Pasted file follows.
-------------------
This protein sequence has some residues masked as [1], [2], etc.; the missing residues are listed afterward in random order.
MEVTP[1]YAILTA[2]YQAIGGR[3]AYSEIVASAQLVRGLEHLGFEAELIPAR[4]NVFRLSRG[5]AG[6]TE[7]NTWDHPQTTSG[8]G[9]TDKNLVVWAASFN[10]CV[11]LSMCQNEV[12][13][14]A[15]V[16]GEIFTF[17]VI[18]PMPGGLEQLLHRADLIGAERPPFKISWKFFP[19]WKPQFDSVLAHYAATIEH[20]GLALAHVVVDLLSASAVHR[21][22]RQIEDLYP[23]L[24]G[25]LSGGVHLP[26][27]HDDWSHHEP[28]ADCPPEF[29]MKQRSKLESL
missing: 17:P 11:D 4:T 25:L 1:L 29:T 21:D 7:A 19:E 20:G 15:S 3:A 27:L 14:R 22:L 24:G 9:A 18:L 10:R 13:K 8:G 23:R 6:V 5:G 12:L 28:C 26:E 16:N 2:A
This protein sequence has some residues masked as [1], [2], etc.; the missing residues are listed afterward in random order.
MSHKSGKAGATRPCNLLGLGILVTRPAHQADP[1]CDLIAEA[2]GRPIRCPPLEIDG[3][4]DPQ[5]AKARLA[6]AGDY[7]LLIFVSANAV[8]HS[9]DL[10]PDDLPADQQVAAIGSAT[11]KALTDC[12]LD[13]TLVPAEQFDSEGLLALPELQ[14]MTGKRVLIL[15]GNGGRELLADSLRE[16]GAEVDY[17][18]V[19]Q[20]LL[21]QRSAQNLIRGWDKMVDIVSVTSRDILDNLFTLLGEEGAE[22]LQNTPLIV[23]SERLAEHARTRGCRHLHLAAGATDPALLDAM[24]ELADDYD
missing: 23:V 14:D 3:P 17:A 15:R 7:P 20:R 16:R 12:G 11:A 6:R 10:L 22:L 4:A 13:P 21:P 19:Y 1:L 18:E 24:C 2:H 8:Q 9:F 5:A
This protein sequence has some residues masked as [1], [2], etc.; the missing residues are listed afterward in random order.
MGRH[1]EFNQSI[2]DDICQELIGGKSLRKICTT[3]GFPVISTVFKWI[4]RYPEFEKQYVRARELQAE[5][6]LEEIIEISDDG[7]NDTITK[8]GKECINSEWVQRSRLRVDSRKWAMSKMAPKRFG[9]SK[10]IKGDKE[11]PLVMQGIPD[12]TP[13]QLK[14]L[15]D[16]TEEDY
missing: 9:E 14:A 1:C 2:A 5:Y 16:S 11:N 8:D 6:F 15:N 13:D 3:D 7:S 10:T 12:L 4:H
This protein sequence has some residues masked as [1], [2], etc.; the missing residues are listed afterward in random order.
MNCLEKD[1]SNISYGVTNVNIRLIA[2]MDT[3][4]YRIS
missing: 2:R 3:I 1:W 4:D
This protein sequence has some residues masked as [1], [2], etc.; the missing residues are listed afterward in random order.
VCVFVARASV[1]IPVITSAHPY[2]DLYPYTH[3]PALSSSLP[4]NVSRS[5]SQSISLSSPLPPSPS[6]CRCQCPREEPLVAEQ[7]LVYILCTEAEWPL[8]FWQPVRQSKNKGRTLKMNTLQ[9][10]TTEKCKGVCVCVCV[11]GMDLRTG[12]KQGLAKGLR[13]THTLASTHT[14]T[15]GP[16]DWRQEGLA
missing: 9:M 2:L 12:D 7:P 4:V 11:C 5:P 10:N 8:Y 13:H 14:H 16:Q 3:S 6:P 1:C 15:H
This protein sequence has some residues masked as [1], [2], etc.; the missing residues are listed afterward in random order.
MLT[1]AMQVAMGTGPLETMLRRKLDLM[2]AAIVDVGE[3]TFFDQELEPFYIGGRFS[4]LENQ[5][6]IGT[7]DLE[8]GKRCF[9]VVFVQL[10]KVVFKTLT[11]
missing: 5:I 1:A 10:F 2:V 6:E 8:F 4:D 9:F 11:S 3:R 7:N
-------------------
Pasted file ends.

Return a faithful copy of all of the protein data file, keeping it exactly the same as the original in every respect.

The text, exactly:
This protein sequence has some residues masked as [1], [2], etc.; the missing residues are listed afterward in random order.
MEVTP[1]YAILTA[2]YQAIGGR[3]AYSEIVASAQLVRGLEHLGFEAELIPAR[4]NVFRLSRG[5]AG[6]TE[7]NTWDHPQTTSG[8]G[9]TDKNLVVWAASFN[10]CV[11]LSMCQNEV[12][13][14]A[15]V[16]GEIFTF[17]VI[18]PMPGGLEQLLHRADLIGAERPPFKISWKFFP[19]WKPQFDSVLAHYAATIEH[20]GLALAHVVVDLLSASAVHR[21][22]RQIEDLYP[23]L[24]G[25]LSGGVHLP[26][27]HDDWSHHEP[28]ADCPPEF[29]MKQRSKLESL
missing: 17:P 11:D 4:T 25:L 1:L 29:T 21:D 7:A 19:E 20:G 15:S 3:A 27:L 14:R 22:L 24:G 9:A 18:L 10:R 13:K 8:G 23:R 6:V 5:G 12:L 28:C 26:E 16:N 2:A
This protein sequence has some residues masked as [1], [2], etc.; the missing residues are listed afterward in random order.
MSHKSGKAGATRPCNLLGLGILVTRPAHQADP[1]CDLIAEA[2]GRPIRCPPLEIDG[3][4]DPQ[5]AKARLA[6]AGDY[7]LLIFVSANAV[8]HS[9]DL[10]PDDLPADQQVAAIGSAT[11]KALTDC[12]LD[13]TLVPAEQFDSEGLLALPELQ[14]MTGKRVLIL[15]GNGGRELLADSLRE[16]GAEVDY[17][18]V[19]Q[20]LL[21]QRSAQNLIRGWDKMVDIVSVTSRDILDNLFTLLGEEGAE[22]LQNTPLIV[23]SERLAEHARTRGCRHLHLAAGATDPALLDAM[24]ELADDYD
missing: 23:V 14:D 3:P 17:A 15:R 7:P 20:R 16:R 12:G 11:A 6:R 10:L 22:L 4:A 13:P 21:P 19:Y 1:L 18:E 24:C 2:H 8:Q 9:F 5:A
This protein sequence has some residues masked as [1], [2], etc.; the missing residues are listed afterward in random order.
MGRH[1]EFNQSI[2]DDICQELIGGKSLRKICTT[3]GFPVISTVFKWI[4]RYPEFEKQYVRARELQAE[5][6]LEEIIEISDDG[7]NDTITK[8]GKECINSEWVQRSRLRVDSRKWAMSKMAPKRFG[9]SK[10]IKGDKE[11]PLVMQGIPD[12]TP[13]QLK[14]L[15]D[16]TEEDY
missing: 9:E 14:A 1:C 2:A 5:Y 16:S 11:N 8:D 6:F 15:N 13:D 3:D 7:S 10:T 12:L 4:H
This protein sequence has some residues masked as [1], [2], etc.; the missing residues are listed afterward in random order.
MNCLEKD[1]SNISYGVTNVNIRLIA[2]MDT[3][4]YRIS
missing: 2:R 3:I 1:W 4:D
This protein sequence has some residues masked as [1], [2], etc.; the missing residues are listed afterward in random order.
VCVFVARASV[1]IPVITSAHPY[2]DLYPYTH[3]PALSSSLP[4]NVSRS[5]SQSISLSSPLPPSPS[6]CRCQCPREEPLVAEQ[7]LVYILCTEAEWPL[8]FWQPVRQSKNKGRTLKMNTLQ[9][10]TTEKCKGVCVCVCV[11]GMDLRTG[12]KQGLAKGLR[13]THTLASTHT[14]T[15]GP[16]DWRQEGLA
missing: 9:M 2:L 12:D 7:P 4:V 11:C 5:P 10:N 8:Y 13:H 14:H 16:Q 3:S 6:P 1:C 15:H
This protein sequence has some residues masked as [1], [2], etc.; the missing residues are listed afterward in random order.
MLT[1]AMQVAMGTGPLETMLRRKLDLM[2]AAIVDVGE[3]TFFDQELEPFYIGGRFS[4]LENQ[5][6]IGT[7]DLE[8]GKRCF[9]VVFVQL[10]KVVFKTLT[11]
missing: 5:I 1:A 10:F 2:V 6:E 8:F 4:D 9:F 11:S 3:R 7:N